KCWX, virtual channel 2 (VHF digital channel 5), is a MyNetworkTV-affiliated television station licensed to Fredericksburg, Texas, United States. The station is owned by Austin-based Corridor Television. Although Fredericksburg is within the Austin DMA, the station is officially assigned by Nielsen to the San Antonio market, and its signal covers the San Antonio and Bexar County area. KCWX maintains studio facilities in northwest San Antonio, and its transmitter is located on the Gillespie–Kendall county line. On cable, the station is available on Charter Spectrum channel 4, and Grande Communications and AT&T U-verse channel 2.
As a UPN affiliate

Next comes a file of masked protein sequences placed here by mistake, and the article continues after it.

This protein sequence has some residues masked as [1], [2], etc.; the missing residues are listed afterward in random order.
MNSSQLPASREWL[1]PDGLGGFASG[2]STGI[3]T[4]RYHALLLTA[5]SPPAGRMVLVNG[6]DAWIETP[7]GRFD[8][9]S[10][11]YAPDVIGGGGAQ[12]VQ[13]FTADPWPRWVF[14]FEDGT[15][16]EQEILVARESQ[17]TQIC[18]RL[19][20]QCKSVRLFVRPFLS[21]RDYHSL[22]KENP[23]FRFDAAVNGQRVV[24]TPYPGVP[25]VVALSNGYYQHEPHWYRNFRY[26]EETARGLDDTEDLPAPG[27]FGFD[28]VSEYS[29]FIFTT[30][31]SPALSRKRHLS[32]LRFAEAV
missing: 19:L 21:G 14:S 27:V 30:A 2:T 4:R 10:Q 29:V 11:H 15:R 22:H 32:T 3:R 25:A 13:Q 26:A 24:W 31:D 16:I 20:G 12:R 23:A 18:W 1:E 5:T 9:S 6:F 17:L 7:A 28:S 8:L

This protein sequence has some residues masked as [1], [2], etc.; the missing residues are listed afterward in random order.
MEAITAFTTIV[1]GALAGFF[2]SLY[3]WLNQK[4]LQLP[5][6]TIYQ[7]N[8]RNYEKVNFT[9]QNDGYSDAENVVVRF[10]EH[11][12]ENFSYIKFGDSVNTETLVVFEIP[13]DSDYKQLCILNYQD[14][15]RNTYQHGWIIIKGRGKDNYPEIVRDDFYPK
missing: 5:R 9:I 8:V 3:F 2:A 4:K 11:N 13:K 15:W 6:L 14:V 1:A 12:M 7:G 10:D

The station first signed on the air on August 3, 2000 as KBEJ. It originally operated as a UPN affiliate; unusual for a network-affiliated station, channel 2 served as the UPN station for two markets–San Antonio and Austin; in a rarity by modern standards (when most the owners of most stations ask for a specific set of calls), the call sign was sequentially assigned within the May 1998 FCC callsign change report. Prior to the station's sign-on, UPN programming had been available in the San Antonio market on KRRT (channel 35, now KMYS) from the network's launch in January 1995 until January 1998, when that station switched to The WB as a result of Sinclair Broadcast Group (which had operated the station at the time, and acquired channel 35 outright three years later)'s affiliation agreement with that network; UPN then was carried during the overnight hours on NBC affiliate KMOL-TV (channel 4, now WOAI-TV). In Austin, the network had been available first on a regional network of low-power stations across Central Texas known as the "Hill Country Paramount Network" (HPN), and later on K13VC (channel 13).